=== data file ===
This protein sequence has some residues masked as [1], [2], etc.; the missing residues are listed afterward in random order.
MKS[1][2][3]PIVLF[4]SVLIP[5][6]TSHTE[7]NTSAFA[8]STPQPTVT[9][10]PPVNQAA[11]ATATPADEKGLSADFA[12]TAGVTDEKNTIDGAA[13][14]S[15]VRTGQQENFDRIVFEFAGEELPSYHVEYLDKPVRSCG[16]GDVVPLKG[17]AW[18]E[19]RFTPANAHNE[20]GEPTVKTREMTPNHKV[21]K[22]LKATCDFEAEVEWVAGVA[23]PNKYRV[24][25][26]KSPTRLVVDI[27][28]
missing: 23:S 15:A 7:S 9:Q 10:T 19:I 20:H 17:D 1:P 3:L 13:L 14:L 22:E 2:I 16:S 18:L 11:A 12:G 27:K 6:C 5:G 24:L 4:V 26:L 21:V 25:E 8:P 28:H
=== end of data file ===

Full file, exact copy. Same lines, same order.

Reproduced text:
This protein sequence has some residues masked as [1], [2], etc.; the missing residues are listed afterward in random order.
MKS[1][2][3]PIVLF[4]SVLIP[5][6]TSHTE[7]NTSAFA[8]STPQPTVT[9][10]PPVNQAA[11]ATATPADEKGLSADFA[12]TAGVTDEKNTIDGAA[13][14]S[15]VRTGQQENFDRIVFEFAGEELPSYHVEYLDKPVRSCG[16]GDVVPLKG[17]AW[18]E[19]RFTPANAHNE[20]GEPTVKTREMTPNHKV[21]K[22]LKATCDFEAEVEWVAGVA[23]PNKYRV[24][25][26]KSPTRLVVDI[27][28]
missing: 23:S 15:A 7:S 9:Q 10:T 19:I 20:H 17:D 1:P 3:L 13:L 14:L 22:E 2:I 16:S 18:L 11:A 12:G 27:K 6:C 5:G 24:L 4:V 26:L 21:V 25:E 8:P 28:H